In a new or smaller company the employees you have are often very important to keeping business continuity and growing the business. This article isn't about recruiting. This article is about keeping employees around that you have in the company and you want to stick around.
Here is the most critical point to keep in mind. Each person is motivated and focused on different things they value in their job. Those motivators are different for each person and can change over time. I find when I am coming into a new company and I am taking over the management of existing employees I have three fundamental areas on personal motivation I want to learn about. Usually I ask, "In three years what are your personal goals, professional goals and financial goals in regards to working at XYZ Inc.?"
I try to use three years as a time frame because it's far enough out that many things are changeable by design for an employee without having to rush or force the changes and it's not too far out that people find it fanciful thinking. In three years an employee can take a 3 month sabbatical to travel the world, or earn a specialty degree, or get into a role within the company that can double their earnings. It's not to say that it will take three years. For some goals it can be immediate or shorter term but in general three years is more than enough for almost any realistic goal.
I have found that by discussing personal, professional and compensation goals as one larger conversation you can pretty much hit anything that motivates an individual in staying with a company. Everyone is motivated differently. Some people want to make more money every year but many others are motivated by working in teams, helping to set goals, being knowledge experts, working from home one day a week, challenging their skills, having set work hours, having work hour flexibility, etc. Too many owners and managers at companies feel everyone thinks the way they do about work. That is so far from reality so be careful. You should assume you have no idea why an employee continues to work for you until you've asked.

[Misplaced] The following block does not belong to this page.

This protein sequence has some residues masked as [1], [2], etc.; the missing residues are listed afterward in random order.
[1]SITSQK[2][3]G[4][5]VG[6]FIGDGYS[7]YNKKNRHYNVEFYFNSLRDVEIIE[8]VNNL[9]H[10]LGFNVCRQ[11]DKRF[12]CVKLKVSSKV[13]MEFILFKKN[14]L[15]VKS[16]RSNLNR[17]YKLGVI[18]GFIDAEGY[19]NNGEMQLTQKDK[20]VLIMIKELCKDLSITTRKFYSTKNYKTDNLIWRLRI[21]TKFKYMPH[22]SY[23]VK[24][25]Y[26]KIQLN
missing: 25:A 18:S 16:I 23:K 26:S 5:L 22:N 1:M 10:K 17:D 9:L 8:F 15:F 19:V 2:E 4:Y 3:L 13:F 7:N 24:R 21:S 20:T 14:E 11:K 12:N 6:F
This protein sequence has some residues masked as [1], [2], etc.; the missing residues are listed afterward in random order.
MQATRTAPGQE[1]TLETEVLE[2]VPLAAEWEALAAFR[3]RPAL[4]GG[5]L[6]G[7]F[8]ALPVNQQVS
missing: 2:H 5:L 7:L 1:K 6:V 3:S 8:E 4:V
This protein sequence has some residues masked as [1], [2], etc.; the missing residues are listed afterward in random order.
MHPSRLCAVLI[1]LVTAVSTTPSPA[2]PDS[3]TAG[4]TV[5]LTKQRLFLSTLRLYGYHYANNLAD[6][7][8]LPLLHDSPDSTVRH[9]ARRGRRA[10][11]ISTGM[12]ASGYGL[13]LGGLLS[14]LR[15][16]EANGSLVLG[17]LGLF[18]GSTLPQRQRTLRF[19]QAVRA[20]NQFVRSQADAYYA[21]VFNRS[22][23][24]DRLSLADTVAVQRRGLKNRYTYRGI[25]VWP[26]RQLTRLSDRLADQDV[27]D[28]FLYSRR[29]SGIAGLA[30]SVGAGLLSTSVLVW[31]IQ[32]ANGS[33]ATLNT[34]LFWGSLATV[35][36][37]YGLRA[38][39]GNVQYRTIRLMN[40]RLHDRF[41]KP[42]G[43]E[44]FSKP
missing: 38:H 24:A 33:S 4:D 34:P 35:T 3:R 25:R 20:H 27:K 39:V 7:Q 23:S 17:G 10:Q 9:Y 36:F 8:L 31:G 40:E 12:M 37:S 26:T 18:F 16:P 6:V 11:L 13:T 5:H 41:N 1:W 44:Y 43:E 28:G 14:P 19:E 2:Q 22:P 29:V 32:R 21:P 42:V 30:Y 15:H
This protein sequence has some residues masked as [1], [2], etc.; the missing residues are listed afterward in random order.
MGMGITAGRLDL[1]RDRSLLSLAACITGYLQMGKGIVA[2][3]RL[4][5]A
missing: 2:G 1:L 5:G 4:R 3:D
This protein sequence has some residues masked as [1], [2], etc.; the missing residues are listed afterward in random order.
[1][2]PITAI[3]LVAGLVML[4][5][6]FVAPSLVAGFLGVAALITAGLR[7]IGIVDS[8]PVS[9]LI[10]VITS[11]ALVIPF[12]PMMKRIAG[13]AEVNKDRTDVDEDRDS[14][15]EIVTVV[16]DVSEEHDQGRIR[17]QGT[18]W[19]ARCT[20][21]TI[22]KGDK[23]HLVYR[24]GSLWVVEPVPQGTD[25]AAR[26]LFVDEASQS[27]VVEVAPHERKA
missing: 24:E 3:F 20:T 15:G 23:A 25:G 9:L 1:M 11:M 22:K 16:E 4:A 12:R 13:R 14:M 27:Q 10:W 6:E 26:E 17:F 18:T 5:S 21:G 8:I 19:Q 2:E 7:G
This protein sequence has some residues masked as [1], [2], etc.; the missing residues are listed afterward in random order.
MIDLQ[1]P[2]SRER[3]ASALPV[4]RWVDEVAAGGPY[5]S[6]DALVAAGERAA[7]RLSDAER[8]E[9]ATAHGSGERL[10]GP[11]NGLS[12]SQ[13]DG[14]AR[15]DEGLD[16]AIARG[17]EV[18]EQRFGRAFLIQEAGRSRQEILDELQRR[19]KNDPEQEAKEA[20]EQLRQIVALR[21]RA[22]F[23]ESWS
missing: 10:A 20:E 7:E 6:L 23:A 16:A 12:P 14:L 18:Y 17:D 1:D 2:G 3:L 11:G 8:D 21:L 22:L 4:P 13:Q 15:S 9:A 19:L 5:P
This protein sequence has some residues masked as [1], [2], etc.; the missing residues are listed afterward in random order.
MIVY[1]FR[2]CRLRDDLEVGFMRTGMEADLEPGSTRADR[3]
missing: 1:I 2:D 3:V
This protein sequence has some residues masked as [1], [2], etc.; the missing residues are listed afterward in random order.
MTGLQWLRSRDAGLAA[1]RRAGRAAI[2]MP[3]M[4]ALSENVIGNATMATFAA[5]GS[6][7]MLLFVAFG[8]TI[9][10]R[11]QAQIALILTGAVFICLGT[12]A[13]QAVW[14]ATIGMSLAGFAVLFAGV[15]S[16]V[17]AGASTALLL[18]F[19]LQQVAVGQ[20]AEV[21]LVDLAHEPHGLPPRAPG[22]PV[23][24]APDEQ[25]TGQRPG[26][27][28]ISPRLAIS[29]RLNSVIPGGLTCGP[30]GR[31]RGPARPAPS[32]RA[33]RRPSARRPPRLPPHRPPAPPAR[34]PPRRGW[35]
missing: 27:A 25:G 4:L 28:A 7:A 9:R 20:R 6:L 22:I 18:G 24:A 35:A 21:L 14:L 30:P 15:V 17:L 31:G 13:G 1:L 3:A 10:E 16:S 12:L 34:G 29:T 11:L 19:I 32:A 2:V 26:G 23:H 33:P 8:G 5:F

Also realize that the lives of people can change quite a bit over a three year period so it's worth asking the three year goals question every year. A person single who gets married may find that getting home at a reasonable hour at night is important when before it didn't matter much. A person who has children can find that work hour flexibility or affordable health care now takes the lead as most important items and goals.
I find it interesting how many times employees have really never thought of three year goals for themselves. In particular they often have not thought about personal goals as relates to work. I recommend you give people a heads up in advance and give them the basic three year goal question you want to discuss and even give some examples of things people consider.
If you hit on three year goals for employees that covers all the various areas of their lives you can work with your organization to find the right opportunities to match those goals. If you can meet their goals then you'll go a long way in increasing employee satisfaction and creating an environment where people feel they can be themselves and fit in. You might also save money but not trying to motivate people with raises, bonuses or stock options. If they aren't a principle motivator then you're wasting those resources where they have the least value to the employees.
Have the conversation, make it casual and figure out their goals. You'll be better off for doing it.